We have seen much news about Google Glass getting more stylish and its employment expanding to other fields including professionals such as doctors and fire fighters and in businesses such as by the Virgin Atlantic staff at Heathrow. Now we discover that the US Air Force also seems to be interested in this piece of gadgetry, as it is currently in the process of beta-testing Google Glass for battlefield use, according to VentureBeat.
The US Air Force's "BATMAN" (Air Targeting Man-Aided (K)nowledge) research team, part of the force's 711th Human Performance Wing and one of the military's most distinguished research and development groups at Wright Patterson Air Force Base in Ohio, is assessing potential deployment scenarios for the wearable tech and is already indicating positive outcomes from the computer-enabled eyeglasses' assistance. The US Air Force obtained two pairs of glasses through Google's Glass Explorer program, where an application is needed to acquire a single $1,500 Google Glass.
"Its low power, its low footprint, it sits totally above the eyes and doesn't block images or hinder vision," are positive attributes of Google Glass, said 2nd Lt. Anthony Eastin, a behavioural scientist on the team testing the techy specs.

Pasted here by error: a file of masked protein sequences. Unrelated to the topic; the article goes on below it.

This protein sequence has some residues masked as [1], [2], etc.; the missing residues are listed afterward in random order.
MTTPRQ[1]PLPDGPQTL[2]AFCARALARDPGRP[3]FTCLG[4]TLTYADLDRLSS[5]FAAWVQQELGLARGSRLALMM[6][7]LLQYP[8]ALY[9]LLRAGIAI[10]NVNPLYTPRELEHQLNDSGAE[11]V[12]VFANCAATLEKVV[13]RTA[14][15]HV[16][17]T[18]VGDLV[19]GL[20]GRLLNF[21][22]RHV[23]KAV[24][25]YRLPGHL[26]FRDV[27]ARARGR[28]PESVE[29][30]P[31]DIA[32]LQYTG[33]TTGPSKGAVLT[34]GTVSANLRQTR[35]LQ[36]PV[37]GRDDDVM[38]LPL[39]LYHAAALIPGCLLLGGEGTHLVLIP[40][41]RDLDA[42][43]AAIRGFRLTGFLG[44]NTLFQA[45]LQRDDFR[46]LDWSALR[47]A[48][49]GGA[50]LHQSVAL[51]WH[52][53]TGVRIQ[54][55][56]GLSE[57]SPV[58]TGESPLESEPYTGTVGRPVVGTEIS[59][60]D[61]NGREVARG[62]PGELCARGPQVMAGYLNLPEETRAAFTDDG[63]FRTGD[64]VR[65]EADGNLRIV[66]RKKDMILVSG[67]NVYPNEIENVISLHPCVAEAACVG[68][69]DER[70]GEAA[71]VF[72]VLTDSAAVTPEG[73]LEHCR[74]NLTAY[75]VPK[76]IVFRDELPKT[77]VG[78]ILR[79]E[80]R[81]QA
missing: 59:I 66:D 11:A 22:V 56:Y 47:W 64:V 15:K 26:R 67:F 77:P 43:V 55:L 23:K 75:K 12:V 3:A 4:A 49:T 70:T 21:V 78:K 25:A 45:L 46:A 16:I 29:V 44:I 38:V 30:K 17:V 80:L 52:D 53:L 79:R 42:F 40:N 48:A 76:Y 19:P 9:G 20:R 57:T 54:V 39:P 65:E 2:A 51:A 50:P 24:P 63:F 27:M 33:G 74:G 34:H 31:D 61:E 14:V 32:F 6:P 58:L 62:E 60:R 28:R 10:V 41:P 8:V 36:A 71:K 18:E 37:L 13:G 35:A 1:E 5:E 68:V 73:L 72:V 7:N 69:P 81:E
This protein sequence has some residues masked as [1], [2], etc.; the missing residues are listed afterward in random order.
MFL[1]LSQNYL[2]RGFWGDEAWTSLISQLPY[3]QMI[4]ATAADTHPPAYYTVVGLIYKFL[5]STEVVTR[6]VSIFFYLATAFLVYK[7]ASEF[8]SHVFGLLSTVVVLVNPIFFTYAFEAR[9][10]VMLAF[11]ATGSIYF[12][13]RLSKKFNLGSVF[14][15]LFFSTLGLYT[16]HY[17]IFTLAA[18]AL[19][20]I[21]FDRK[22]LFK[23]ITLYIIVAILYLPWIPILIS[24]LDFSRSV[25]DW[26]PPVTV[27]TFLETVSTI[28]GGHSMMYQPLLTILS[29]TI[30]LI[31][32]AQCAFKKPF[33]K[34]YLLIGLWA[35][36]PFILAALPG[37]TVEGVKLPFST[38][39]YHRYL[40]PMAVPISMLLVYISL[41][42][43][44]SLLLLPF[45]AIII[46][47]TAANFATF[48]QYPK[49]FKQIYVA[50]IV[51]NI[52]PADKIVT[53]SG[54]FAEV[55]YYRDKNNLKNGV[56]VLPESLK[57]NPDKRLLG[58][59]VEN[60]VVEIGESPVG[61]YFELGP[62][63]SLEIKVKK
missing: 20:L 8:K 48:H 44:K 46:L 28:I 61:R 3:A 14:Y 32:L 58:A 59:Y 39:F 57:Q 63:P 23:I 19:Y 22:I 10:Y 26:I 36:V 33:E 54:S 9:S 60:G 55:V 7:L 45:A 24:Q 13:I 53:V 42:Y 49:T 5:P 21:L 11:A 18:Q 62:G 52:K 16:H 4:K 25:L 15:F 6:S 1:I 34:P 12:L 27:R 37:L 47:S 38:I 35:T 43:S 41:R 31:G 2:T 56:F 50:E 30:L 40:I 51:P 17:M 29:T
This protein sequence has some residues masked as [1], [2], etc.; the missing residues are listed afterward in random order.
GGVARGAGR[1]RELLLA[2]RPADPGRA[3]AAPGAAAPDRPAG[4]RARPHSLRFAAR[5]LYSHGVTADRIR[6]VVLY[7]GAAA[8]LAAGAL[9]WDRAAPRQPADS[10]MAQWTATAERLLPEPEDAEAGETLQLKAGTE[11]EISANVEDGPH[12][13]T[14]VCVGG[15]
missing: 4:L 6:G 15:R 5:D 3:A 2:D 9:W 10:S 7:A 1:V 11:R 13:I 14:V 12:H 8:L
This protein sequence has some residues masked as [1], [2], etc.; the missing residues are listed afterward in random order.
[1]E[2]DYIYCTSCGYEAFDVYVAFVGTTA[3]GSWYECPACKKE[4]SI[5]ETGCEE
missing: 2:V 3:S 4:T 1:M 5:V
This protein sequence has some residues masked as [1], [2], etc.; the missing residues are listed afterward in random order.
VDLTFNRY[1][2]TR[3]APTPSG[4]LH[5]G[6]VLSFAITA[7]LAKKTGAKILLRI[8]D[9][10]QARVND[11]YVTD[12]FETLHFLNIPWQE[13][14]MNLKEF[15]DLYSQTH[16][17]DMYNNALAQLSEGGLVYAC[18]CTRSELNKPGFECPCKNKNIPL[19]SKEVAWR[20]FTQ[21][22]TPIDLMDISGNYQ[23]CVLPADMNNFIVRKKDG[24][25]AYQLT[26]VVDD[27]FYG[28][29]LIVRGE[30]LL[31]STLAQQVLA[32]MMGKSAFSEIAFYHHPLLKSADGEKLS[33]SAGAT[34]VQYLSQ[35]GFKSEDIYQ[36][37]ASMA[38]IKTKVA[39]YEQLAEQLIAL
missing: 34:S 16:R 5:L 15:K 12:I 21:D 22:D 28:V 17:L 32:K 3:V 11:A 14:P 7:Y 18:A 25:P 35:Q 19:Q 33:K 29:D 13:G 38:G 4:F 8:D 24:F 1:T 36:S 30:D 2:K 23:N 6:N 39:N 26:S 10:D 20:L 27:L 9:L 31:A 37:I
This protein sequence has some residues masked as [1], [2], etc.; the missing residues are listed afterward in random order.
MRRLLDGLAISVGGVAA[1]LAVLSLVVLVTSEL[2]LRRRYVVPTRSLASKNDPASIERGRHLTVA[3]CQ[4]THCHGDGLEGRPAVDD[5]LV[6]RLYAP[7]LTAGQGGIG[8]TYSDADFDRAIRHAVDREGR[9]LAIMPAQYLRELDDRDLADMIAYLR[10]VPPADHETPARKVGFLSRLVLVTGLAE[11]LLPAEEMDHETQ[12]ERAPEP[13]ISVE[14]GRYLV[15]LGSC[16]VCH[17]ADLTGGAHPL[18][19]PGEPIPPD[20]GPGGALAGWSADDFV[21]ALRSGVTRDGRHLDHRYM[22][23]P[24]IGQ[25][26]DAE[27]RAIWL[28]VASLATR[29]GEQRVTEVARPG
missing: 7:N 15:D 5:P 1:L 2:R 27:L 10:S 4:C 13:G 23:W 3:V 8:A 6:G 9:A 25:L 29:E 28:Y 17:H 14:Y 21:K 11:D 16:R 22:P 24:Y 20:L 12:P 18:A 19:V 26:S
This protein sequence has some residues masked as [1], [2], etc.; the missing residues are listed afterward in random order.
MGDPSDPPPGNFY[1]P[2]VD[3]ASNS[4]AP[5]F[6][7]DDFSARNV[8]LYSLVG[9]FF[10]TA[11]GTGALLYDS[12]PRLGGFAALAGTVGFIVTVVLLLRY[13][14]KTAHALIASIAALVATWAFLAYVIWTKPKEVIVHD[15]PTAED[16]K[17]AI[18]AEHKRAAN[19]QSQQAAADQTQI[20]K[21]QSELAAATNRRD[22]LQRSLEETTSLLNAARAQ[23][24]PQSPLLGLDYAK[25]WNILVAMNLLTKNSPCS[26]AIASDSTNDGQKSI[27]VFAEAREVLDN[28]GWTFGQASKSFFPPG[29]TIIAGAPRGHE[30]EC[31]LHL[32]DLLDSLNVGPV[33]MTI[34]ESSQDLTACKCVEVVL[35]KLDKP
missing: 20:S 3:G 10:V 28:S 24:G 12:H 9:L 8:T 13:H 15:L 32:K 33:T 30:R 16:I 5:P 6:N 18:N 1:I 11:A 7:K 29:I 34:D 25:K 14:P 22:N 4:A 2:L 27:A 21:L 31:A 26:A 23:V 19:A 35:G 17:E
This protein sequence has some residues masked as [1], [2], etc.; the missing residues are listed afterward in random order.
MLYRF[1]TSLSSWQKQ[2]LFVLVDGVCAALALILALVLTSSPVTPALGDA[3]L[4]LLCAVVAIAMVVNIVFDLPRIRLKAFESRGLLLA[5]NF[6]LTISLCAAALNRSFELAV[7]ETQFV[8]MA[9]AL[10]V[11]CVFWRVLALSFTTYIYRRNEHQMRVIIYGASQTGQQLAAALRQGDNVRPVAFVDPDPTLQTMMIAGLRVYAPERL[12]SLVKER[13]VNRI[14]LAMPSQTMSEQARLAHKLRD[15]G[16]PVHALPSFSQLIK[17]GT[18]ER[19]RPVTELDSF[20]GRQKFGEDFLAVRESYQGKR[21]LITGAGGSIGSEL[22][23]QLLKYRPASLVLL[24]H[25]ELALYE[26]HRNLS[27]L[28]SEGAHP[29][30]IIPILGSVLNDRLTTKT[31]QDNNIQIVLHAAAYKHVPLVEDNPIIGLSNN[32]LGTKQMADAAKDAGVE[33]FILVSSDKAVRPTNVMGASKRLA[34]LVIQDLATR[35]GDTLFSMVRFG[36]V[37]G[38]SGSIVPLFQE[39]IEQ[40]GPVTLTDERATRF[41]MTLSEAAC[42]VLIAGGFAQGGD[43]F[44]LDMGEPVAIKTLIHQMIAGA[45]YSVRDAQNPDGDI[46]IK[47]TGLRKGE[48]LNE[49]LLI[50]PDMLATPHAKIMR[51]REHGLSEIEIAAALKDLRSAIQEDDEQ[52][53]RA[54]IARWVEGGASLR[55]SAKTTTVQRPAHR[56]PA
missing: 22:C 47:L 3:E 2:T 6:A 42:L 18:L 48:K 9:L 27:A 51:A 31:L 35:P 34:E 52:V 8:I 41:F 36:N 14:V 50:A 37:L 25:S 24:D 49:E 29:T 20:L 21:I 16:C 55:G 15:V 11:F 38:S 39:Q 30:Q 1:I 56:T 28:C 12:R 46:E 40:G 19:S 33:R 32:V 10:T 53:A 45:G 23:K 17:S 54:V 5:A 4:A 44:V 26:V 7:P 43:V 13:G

Glass is said to allow soldiers to "access information very quickly" as it assists them to their targets and in search and rescue missions whilst helping ground commanders to directly communicate with the aircraft above them during combat, supply and rescue operations.
Besides the device's ability to take photos, record videos, chat, navigate and look up facts on the web, the BATMAN team is also working on its own software and apps for battlefield use whilst boosting the Android OS platform currently powering the device. "The goal is to build software for research purposes for future endeavours," said Eastin.
Even though the results from research and testing Glass would lead us to think that the military may be thinking of completely adapting the technology, software developer and civilian contractor with the US Air Force, Andres Calvo, stated that it is still "not a silver bullet for many of the Air Force's needs."
Google also clarifies that there is not an official working relationship between the company and the US Air Force, "nor does it have any plans to," cement such a relationship, according to VentureBeat's source.
Meanwhile we're still waiting for Glass to finally make it to the mainstream, with or without an enemy targeting reticule app.